Comments on the PBS series from a variety of individuals.
There is a glaring error in segment 5. While discussing the rise of president Ngo Dinh Diem, narrator says, as I recall "There has never been a separate, southern government of Vietnam." Anyone who knows even the most elementary stuff about the history of Vietnam knows that, starting in 1558, the southern, Nguyen, dynasty was established in direct conflict with the Trinh dynasty in the north, and that they fought each other more or less regularly, from 1600 until 1800, and that the southern regime actually became a dynamic and wealthy state, completely overwhelming the Trinh dynasty in the North. Else what the hell was Hue about? It's so obvious I surely don't need to cite sources, eh? The error is not trivial, it must surely be celebrated by the current regime in Hanoi, which seeks to downplay any and all accomplishments by the southern Nguyen dynasty whenever possible.
Donald E. Voth, Ph. D.
Professor of Rural Sociology, Emeritus
University of Arkansas, Fayetteville, AR
4323 Balcon Ct., NW
Albuquerque, NM 87120
While I found the series quite positive in terms of the unique Vietnamese war footage included demonstrating that Ken Burns & Co. had gone to some lengths to include it, I found the section about the Tonkin Gulf incident severely thin and did not even mention that official U.S. government documents prove that the incident was not caused by Vietnamese navy vessel/s shooting at the American ship, a fact hidden and kept secret for many years. Rather, the incident was the basis for the Tonkin Gulf Resolution which launched the war that lasted for three decades, resulting in the deaths of some millions of Vietnamese, 58,00 U.S. servicemen killed, and the lingering effects of Agent Orange in both countries.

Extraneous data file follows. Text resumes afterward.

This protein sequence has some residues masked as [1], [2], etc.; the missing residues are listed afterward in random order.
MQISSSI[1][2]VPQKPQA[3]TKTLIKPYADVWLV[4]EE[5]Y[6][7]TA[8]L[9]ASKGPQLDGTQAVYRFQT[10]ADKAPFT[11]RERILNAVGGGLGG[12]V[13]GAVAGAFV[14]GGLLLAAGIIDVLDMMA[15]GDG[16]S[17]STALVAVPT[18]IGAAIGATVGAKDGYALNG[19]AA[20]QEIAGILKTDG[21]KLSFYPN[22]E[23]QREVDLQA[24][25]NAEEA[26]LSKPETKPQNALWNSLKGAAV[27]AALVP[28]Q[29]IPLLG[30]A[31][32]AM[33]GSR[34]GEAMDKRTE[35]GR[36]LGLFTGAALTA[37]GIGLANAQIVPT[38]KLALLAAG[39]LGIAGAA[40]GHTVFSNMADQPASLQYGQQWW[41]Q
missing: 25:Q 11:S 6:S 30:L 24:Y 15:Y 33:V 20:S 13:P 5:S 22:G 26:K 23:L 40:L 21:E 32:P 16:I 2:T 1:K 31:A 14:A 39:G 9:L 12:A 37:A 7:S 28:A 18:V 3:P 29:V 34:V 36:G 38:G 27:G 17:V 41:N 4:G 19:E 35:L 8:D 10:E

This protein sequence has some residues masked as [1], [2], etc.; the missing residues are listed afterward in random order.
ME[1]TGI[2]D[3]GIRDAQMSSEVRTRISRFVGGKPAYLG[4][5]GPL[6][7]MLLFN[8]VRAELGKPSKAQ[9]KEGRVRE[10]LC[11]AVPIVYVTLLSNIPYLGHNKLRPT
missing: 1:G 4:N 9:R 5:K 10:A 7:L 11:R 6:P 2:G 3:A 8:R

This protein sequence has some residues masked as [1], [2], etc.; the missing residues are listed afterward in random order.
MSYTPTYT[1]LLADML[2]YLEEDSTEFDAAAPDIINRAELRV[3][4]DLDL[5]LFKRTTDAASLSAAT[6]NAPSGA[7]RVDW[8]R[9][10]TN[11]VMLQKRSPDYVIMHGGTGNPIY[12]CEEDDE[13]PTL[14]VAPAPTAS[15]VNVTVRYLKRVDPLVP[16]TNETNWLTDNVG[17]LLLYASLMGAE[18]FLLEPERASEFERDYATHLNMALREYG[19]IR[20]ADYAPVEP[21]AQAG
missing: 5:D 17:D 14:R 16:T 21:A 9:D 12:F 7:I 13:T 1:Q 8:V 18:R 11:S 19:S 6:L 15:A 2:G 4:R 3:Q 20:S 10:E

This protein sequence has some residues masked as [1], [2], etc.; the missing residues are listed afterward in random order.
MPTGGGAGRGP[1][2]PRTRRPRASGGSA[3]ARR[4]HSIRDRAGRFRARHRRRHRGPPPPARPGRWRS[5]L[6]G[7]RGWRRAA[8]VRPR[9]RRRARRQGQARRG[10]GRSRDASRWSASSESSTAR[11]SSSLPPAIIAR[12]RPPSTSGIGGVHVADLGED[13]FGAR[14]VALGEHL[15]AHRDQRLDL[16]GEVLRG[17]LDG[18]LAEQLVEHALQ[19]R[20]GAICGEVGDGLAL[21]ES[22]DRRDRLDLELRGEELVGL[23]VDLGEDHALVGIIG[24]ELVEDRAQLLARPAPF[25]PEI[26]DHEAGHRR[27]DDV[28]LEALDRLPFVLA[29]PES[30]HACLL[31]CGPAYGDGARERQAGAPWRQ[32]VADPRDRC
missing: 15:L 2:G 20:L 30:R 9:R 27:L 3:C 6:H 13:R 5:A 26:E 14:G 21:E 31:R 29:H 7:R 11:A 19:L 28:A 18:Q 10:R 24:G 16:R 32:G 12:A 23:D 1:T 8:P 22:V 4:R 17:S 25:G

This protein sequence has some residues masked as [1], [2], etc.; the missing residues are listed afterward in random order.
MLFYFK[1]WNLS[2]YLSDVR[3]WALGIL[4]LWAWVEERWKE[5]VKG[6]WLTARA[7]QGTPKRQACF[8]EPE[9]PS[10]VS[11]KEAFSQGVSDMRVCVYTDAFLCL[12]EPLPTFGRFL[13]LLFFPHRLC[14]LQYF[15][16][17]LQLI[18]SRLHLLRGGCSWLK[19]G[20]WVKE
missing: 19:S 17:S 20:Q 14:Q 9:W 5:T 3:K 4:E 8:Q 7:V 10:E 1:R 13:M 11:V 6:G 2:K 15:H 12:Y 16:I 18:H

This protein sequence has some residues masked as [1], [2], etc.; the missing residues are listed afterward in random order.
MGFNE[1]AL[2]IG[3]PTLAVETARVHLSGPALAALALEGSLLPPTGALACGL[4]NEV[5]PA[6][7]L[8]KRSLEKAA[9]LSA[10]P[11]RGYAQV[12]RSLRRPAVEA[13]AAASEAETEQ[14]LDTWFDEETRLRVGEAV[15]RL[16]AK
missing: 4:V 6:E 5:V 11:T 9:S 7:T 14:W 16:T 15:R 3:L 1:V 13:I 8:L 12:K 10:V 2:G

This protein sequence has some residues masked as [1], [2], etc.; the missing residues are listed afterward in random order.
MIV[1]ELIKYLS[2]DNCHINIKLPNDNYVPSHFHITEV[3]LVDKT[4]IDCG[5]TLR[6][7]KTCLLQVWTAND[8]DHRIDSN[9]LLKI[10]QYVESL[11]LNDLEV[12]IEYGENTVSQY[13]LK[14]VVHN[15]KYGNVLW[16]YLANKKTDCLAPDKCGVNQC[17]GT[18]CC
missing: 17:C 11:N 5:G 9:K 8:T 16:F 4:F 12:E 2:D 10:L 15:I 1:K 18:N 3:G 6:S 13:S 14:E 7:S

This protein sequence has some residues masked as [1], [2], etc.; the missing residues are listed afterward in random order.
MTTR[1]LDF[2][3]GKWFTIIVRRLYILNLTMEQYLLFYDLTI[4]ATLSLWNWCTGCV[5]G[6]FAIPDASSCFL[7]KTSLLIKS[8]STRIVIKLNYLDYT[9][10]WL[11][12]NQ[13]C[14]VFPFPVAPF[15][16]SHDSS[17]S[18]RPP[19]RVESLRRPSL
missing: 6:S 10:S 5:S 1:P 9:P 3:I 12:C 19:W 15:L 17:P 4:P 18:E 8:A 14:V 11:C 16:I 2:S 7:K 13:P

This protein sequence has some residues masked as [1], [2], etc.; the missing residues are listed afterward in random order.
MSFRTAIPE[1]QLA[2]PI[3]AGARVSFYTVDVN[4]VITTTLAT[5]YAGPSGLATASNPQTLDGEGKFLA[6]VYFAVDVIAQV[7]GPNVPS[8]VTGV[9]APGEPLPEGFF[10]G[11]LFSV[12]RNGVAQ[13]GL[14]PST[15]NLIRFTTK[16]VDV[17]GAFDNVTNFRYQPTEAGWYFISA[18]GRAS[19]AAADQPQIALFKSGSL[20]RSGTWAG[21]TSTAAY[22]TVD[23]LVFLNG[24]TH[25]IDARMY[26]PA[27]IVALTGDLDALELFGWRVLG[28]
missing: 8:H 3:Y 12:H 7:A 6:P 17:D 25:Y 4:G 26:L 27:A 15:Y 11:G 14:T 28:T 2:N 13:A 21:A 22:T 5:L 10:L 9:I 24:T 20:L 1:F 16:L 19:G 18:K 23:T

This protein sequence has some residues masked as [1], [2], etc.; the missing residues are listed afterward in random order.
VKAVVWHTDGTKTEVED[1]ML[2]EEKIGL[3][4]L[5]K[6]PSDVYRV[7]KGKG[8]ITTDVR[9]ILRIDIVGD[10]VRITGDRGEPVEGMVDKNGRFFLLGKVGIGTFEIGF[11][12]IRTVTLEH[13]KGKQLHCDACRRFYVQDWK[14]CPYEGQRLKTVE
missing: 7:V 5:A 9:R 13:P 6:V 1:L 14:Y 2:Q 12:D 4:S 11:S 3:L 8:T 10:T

the highly toxic Agent Orange and Agent Blue.
I thought I was over Vietnam 40 years ago, although I've known America is never "over Vietnam" as Ken Burns relates in his comprehensive 10-part, 18-hour PBS series on the war.
"Winning the Hearts and Minds of the People!"
As a veteran and anti-war activist since 1964, viewing most of Ken Burn’s documentary The Vietnam War I am worried not so much about the content or quality of the film, but about its long term effect on the public’s understanding and acceptance of the current and future such wars.
Is there any question whether this film’s effect will agree with the Pentagon’s view or be counter to it and even if it helps to educate the public? How effectively it builds support or opposition to ongoing wars will be the major test of this film series.